China

Chinese man trapped in India goes home after 50 years

The BBC had reported how Wang Qi, an army surveyor who says he accidentally crossed into India in 1963, had not been given the necessary documents to leave the country.

Following the report, he was visited by Chinese diplomats, who told him efforts were being made to take him back.

Mr Wang was met by family members when his flight landed in Beijing.

Later, in his home city of Xianyang, crowds met him with banners reading "Welcome home, soldier, it's been a rough journey".

Chinese hospital infects five with HIV by reusing equipment

Officials said that a technician reused a tube used to treat an individual with HIV on other patients.

Provincial authorities described it as a "severe violation of procedure".

Five people had been sacked at Hangzhou's Zhejiang Provincial Hospital of Chinese Medicine, they said.

Provincial health officials said they were informed of the situation on 26 January.

Why this choir is a huge hit with China's stressed out millennials

Do you have a boyfriend? How much money do you make? When will you get married and have children? Why don't you move home and work for Big Uncle? And why, why, why are you so fat?

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Vatican defends China invite to organ trafficking summit

The head of the Pontifical Academy of Sciences (PAS) admitted he did not know whether the practice was continuing but said he hoped to encourage change.

Human rights groups say China is still using executed prisoners as a source of organ transplants.

Beijing says forced organ harvesting ended in 2015.

But the group Doctors Against Forced Organ Harvesting (DAFOH) said China's participation was compromising the conference and the PAS should reject its claim as no independent inspection had taken place.

VPN services now illegal in China

It fuels all the censorship hobbies of the Chinese government. Also, the country has bagged the first position in last year’s list of countries with highest internet censorship released by Freedom House. So, it kind of becomes obvious that everything making its way through the firewall has to get a nod from the government.

China's fake food problem: Soy sauce and spice mixes

Authorities in northern China say they have busted several underground factories that were churning out counterfeit versions of products like soy sauce and spice mix.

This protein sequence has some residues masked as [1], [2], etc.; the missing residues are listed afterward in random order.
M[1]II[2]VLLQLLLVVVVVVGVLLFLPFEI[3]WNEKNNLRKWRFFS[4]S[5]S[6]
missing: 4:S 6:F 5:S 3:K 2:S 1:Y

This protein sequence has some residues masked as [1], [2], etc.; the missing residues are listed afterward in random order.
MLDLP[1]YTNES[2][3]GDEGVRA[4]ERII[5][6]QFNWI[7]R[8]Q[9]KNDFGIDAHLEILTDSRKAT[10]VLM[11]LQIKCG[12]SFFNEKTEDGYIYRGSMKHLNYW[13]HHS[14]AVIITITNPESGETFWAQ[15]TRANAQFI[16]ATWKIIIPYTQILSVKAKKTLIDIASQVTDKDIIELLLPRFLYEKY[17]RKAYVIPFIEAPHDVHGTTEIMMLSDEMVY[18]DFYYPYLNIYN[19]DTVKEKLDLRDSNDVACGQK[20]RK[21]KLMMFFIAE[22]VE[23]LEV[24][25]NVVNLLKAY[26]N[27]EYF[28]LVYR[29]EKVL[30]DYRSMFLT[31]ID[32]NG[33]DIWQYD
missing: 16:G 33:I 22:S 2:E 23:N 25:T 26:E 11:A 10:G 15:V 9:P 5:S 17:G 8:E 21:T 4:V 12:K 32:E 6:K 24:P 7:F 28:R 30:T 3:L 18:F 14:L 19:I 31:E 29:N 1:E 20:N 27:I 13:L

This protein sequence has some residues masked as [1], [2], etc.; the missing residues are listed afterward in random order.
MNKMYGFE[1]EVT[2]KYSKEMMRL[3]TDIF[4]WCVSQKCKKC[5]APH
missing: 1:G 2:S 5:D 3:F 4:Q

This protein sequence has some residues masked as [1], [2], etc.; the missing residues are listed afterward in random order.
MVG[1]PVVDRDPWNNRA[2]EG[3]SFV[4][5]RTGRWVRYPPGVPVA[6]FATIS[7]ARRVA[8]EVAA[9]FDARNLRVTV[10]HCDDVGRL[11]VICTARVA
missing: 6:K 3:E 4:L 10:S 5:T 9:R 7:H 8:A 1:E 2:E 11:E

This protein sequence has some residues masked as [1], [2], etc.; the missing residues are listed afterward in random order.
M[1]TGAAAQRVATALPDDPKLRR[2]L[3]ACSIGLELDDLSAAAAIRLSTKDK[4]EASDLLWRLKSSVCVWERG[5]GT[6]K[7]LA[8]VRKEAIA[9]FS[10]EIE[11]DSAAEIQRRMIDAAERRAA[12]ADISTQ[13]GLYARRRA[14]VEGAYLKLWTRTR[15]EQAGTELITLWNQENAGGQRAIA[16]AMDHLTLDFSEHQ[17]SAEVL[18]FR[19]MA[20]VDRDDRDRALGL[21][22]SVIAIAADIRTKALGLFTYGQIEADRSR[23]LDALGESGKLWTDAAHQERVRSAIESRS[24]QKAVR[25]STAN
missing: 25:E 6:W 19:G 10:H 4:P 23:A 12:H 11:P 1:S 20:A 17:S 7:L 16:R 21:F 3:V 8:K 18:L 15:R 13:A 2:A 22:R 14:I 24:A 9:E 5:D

The fake goods were being made in a district of the industrial hub Tianjin and passed off as real brands owned by major companies.

Sunken, 600-year-old Buddha emerges from water

A local villager first spotted the head of the Buddha last month when the water level fell by more than 10 meters during work on a hydropower gate, official state news agency Xinhua reported.

The Buddha's head sits against a cliff and gazes serenely over the body of water. It has attracted many tourists as well as locals, who see it as an auspicious sign.

Archaeologists said the statue could date back to Ming Dynasty (1368-1644).

China probes 'fake seasoning producing hub' near Tianjin

It comes after Beijing News reportedly uncovered the elaborate operation near the city of Tianjin.

The factories were using unapproved ingredients like industrial salt in seasoning including soy sauce and vinegar, the paper said.

The products were labelled with brands including Maggi, Knorr, and Nestle.

China has been rocked by various food scandals in recent years, with tainted milk powder killing six babies in 2008 and making more than 300,000 children ill.

This beauty queen scares China

Prevented from taking part in Miss World 2015 when China refused to allow her to enter the country, where the final was being held, she tried again this past December.

China collects massive personal data of all citizen— and it’s up for sale

Any item you shop, any ride you take, or any place you eat — there’s a good chance that authorities are sniffing your data. Interestingly, the Chinese government doesn’t need to build specialized infrastructure for this spying.